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What a little moonlight can do: HIV treatment for people on the margins

While 5pm is the end of the workday for most staff at Dignitas International (DI) in Malawi, this isn’t the case for George Mulewa. Trained in Key Population and Sexual Reproductive Health, his role usually takes him out after work hours to bars or other “hotspots” that typically have high concentrations of people that face major challenges accessing HIV testing, treatment, and care services.

Key Population (KP) groups are comprised of sex workers, men who have sex with men (MSM), and other people who have a high risk of contracting and transmitting HIV. According to UNAIDS, KP groups and their sexual partners made up 45 per cent of all new HIV infections in 2015.

“I am one of the health workers involved in KP and the HIV Testing Services (HTS) program here,” explained George. “My responsibilities include conducting moonlight activities such as antiretroviral treatment (ART) initiation and referral, viral load monitoring, STI screening and treatment, family planning services, PrEP, and TB Screening in hotspots including bars and clubs. We also offer the same services on the islands of Lake Chirwa and its coastal villages,” he added.

As a second-line ART provider, George has witnessed the challenges many KP groups face:

“The HIV prevalence is very high among KP groups – 26 out of 28 MSM that we tested in Mulanje were found to be HIV positive. In Zomba, out of 64 MSMs that were tested, 23 tested HIV positive. And it was a first time for most of these men to get tested. What is even riskier is the realization that most of the MSMs are bisexual and engage in heterosexual relations with their partners,” George said.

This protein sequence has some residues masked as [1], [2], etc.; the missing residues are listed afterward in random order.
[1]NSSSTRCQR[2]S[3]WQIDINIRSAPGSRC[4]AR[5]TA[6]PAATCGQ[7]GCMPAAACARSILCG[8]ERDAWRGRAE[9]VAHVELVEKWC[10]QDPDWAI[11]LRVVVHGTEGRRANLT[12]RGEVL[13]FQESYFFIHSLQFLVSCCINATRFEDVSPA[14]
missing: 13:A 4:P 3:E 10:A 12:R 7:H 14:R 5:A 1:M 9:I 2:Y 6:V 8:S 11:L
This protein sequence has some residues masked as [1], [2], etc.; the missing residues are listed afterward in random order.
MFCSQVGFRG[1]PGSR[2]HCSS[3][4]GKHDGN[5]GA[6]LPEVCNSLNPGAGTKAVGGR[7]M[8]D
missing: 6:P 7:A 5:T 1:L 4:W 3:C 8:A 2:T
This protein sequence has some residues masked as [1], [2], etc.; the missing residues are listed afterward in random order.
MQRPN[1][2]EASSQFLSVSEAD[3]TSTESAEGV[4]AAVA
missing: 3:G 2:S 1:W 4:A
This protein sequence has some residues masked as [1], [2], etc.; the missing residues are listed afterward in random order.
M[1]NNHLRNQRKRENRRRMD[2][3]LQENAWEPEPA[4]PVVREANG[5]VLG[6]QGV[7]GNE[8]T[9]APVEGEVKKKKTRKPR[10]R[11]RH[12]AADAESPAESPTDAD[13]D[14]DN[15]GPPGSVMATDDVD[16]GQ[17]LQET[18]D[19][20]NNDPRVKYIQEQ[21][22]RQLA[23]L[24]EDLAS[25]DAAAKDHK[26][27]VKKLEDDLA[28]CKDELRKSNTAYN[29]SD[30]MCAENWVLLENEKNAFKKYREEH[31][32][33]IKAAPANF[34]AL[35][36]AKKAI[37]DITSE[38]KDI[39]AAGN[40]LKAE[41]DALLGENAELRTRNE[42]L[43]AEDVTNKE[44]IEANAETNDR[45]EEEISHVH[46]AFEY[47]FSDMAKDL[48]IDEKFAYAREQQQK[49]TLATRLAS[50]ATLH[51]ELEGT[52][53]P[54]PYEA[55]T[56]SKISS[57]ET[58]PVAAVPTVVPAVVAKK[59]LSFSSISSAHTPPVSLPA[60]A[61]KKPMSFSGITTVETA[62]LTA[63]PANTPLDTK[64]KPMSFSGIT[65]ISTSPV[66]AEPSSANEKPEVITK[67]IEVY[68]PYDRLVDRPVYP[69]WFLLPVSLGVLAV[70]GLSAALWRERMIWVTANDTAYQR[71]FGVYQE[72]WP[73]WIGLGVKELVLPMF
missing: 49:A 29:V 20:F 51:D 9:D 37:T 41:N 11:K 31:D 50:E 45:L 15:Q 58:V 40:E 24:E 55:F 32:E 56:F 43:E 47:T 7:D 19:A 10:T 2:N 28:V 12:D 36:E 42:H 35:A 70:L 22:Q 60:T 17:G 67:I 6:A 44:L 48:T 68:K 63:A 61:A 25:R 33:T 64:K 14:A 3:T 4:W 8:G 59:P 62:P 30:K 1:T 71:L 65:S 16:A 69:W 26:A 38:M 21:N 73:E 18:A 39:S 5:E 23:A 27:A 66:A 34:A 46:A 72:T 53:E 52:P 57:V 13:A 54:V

Reducing new HIV infections among key populations is crucial to realizing the UNAIDS 90:90:90 Targets, a set of global goals designed to end the AIDS epidemic by 2030.

Delivering health services to a small island in Malawi's Lake Chirwa is both adventurous and tricky. George Mulewa (3rd from the right) leads a team to Chisi Island, where they will conduct HIV tests for all of the island's residents, including harder to reach individuals such as sex workers and fishermen. Those found HIV+ start on treatment immediately.

Delivering health services to a small island in Malawi’s Lake Chirwa is both adventurous and tricky. George Mulewa (3rd from the right) leads a team to Chisi Island, where they will conduct HIV tests for all of the island’s residents, including harder to reach individuals such as sex workers and fishermen. Those found HIV+ start on treatment immediately.

Making HIV testing, treatment and care accessible – for everyone

Often stigmatized and with limited rights, KPs face big challenges accessing prevention, treatment and care services in many countries around the world. Realizing this critical gap needed to be filled, DI started implementing KP activities under our HIV Testing Services (HTS) program to reduce HIV infection and transmission among KPs and the general population.

He said DI started implementing KP and moonlight activities in January this year.

“We first develop a rapport with KP groups including bar owners, barmen and brothel keepers. The Key Population Officer has to be friendly, approachable and not judgmental. There cannot be a good relationship with the KP groups if you don’t have these virtues,” he explained.

 

A bicycle taxi operator helps carry supplies to the interior coastal areas of Lake Chirwa as the DI team walk in the scorching sun.

A bicycle taxi operator helps carry supplies to the interior coastal areas of Lake Chirwa as the DI team walk in the scorching sun.

After finding out what kind of services they need, DI then trains the KP groups on peer education and encourages them to discuss what they learn with friends. A peer supporter is selected from each hotspot to act as a link.

Before implementing KP and moonlight activities, DI trains health workers in the target area on HIV prevention and care for key populations. Another preliminary step is training law enforcement personnel on sexual and gender-based violence.

Since the initiative started this year, over 500 sex workers and at least 150 MSM have been tested in Zomba, Mulanje, Machinga, and Phalombe.

Help us reach some of the world’s most vulnerable people with life-saving HIV testing, treatment, and care. Your support means dedicated staff like George can continue to bring the right to health to everyone.   

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Dignitas InternationalWhat a little moonlight can do: HIV treatment for people on the margins